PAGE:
Trip Report: 10th Mountain Division, Ready or Not?
October 3, 2000
#347 "Trip Report: Navy and Air Force Air Combat Training," (January 30, 2000)
 "Staffer X," Trip Report: 10th Mountain Division, Ready or Not?, U.S. Congress, September 26, 2000.
Much has been written and said about the deteriorating state of the military in recent months. The result has been a mindless consensus that throwing money at the Pentagon will solve the twin crises of modernization and readiness. (It is mindless in part because the Pentagon's accounting system is unauditable -- see Comment #169 and the Defense Department Inspector General's most recent disclaimer of opinion. If no one knows where the money has gone, how can they determine if more is needed?)
But mindlessness is not related only to the information breakdown of the accounting system. Lost in the debating flurry of thrust and parry is one of the central realities of Versailles on the Potomac: Data free analysis feeds analysis-free decision making, because almost no one doing the debating has taken the time to look first hand at the physical facts of the situation. Most of the people making the noise are merely repeating what they are told. Moreover, most of the people making the noise have made no effort to verify what they are told, which has the added advantage of making it far easier to fit any information into their pre-conceived conclusions, and then sell it to the sound-byte mentality of Versailles. This emptiness is particularly evident in the talking heads on TV and the heads of the so-called intellectuals in the thinktanks who are using the op-ed pages to posture for jobs in the new administration.
The result of this cacophony of fact-free BS posing as a policy debate does a gross disservice to the military and the American people but makes for great fun in the Hall of Mirrors.
Occasionally (see also Reference #2 / Comment #347 & Reference #3 / Comment #113), however, a breath of fresh air tries to force its way into the musty halls of Versailles, usually without lasting success.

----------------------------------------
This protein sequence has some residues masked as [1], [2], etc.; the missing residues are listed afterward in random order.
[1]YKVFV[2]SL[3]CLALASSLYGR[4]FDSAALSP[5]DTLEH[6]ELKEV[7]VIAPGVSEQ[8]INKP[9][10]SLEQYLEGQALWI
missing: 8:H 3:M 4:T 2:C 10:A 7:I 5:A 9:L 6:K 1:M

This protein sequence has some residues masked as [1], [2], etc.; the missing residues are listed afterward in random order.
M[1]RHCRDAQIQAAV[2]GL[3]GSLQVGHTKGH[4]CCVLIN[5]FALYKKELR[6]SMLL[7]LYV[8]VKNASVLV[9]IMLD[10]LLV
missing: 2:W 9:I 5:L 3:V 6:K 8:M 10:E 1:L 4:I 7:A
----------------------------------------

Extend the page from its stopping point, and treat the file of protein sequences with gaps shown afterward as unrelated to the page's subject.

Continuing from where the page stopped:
The most recent waft is the attached trip report in Reference #1.
A professional member of the congressional staff had the originality (temerity might be a better descriptor) to go to Fort Drum in upstate New York to determine for himself whether reports of low readiness in the 10th Mountain Division were in fact true. This division is one of the Army's most active divisions, with elements having been deployed repeatedly to peacekeeping operations throughout the 1990s.
As he notes, low readiness in the 10th Mountain has also been featured prominently in the political debate over readiness, but no one has made an effort to determine if this is true. Nevertheless, some people insist it is combat ready, other insist it is not combat ready. What makes this report important is that this staffer took the unusual step to going to see the facts first hand.
His assessment of the readiness facts may be essentially correct (my view is that it is), or it may be wrong, but a larger fact about his report is beyond dispute: His attempt at a fact-based approach to understanding problems in the Post-Information Era is the kind of politically incorrect behavior that is totally out of touch with the virtual reality that is the Hall of Mirrors.
I urge you to read Reference #1 carefully.
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